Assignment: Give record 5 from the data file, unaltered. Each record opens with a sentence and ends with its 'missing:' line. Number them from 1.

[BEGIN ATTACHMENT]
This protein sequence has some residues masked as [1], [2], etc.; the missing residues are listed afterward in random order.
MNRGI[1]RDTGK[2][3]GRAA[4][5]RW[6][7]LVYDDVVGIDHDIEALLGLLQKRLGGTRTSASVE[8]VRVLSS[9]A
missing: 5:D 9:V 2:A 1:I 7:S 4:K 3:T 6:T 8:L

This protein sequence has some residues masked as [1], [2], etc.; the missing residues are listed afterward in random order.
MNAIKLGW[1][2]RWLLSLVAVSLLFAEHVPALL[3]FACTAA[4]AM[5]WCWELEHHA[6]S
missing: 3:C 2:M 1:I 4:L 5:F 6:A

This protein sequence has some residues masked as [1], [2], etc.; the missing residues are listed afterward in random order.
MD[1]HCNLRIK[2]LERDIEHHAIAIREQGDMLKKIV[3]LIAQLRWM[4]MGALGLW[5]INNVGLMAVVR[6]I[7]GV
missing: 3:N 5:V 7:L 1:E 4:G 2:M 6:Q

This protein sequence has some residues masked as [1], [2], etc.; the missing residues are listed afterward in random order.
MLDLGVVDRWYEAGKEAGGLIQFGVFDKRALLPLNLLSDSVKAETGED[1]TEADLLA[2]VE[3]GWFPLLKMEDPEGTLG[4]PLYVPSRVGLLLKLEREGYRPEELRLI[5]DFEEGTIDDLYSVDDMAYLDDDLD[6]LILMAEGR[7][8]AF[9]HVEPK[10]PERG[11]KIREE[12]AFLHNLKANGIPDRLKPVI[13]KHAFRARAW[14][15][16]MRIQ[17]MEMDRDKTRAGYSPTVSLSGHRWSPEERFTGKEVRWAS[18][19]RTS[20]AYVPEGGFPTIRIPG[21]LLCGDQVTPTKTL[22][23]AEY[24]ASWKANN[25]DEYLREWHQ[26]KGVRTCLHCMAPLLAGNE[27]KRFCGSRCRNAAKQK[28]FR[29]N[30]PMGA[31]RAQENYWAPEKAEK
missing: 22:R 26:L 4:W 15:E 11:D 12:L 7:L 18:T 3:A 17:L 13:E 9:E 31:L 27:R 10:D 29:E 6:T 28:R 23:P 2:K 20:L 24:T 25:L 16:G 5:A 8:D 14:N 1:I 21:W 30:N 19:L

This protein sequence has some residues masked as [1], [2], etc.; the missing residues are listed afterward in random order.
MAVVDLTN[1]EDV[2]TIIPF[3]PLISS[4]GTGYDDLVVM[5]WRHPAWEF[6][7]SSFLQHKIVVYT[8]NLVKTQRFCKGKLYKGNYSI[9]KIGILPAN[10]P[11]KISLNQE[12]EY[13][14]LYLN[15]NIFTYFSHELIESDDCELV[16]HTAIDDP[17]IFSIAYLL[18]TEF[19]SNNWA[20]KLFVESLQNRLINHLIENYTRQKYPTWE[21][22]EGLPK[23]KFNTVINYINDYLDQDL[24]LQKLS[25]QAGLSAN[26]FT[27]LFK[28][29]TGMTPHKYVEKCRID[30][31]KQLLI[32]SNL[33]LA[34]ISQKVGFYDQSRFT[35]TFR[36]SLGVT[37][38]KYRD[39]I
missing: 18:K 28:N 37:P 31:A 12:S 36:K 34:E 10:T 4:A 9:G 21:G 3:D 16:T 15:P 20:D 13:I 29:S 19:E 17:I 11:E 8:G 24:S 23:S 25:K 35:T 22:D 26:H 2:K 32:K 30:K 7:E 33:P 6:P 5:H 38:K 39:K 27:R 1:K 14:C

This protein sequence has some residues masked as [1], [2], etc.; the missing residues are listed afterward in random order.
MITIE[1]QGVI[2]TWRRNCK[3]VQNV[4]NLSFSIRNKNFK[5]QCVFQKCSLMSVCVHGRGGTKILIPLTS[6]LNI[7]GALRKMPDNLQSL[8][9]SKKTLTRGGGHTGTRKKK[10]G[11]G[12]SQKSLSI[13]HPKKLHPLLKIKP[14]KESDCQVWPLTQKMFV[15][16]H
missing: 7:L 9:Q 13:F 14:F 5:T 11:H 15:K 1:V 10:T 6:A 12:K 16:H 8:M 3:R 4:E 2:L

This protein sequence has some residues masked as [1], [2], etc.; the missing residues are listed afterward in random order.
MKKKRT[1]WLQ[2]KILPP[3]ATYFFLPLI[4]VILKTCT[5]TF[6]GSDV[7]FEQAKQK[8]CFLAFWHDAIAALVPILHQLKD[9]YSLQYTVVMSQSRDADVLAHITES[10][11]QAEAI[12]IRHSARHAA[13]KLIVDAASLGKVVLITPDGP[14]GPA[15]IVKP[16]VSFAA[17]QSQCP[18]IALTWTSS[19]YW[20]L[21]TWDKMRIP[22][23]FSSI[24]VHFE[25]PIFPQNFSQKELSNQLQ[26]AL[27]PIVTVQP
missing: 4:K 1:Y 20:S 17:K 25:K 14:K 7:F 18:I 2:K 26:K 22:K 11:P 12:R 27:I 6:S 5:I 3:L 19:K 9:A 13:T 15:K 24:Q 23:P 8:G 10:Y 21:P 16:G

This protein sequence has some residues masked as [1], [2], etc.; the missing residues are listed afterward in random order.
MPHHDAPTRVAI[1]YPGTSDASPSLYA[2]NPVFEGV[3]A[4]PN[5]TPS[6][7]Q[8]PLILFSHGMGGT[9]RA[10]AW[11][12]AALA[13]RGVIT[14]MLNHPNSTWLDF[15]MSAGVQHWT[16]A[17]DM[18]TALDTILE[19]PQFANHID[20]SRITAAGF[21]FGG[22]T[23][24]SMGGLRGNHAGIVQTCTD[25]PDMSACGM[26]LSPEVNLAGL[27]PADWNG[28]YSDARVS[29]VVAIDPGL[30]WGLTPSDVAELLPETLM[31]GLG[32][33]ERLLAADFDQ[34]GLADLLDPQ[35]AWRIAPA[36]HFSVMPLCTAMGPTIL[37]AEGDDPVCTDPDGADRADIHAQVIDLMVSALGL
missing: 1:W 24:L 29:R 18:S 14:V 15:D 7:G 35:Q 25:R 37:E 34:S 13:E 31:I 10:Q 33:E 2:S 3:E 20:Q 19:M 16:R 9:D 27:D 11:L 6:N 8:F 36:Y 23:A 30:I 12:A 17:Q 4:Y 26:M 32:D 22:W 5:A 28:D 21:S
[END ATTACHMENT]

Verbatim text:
This protein sequence has some residues masked as [1], [2], etc.; the missing residues are listed afterward in random order.
MAVVDLTN[1]EDV[2]TIIPF[3]PLISS[4]GTGYDDLVVM[5]WRHPAWEF[6][7]SSFLQHKIVVYT[8]NLVKTQRFCKGKLYKGNYSI[9]KIGILPAN[10]P[11]KISLNQE[12]EY[13][14]LYLN[15]NIFTYFSHELIESDDCELV[16]HTAIDDP[17]IFSIAYLL[18]TEF[19]SNNWA[20]KLFVESLQNRLINHLIENYTRQKYPTWE[21][22]EGLPK[23]KFNTVINYINDYLDQDL[24]LQKLS[25]QAGLSAN[26]FT[27]LFK[28][29]TGMTPHKYVEKCRID[30][31]KQLLI[32]SNL[33]LA[34]ISQKVGFYDQSRFT[35]TFR[36]SLGVT[37][38]KYRD[39]I
missing: 18:K 28:N 37:P 31:A 12:S 36:K 34:E 10:T 4:A 9:G 21:G 3:D 16:T 15:P 20:D 13:I 29:S 19:E 17:I 11:E 8:G 24:S 23:S 25:K 35:T 22:D 26:H 2:K 32:K 30:K 7:E 33:P 6:P 5:H 38:K 39:K 27:R 1:K 14:C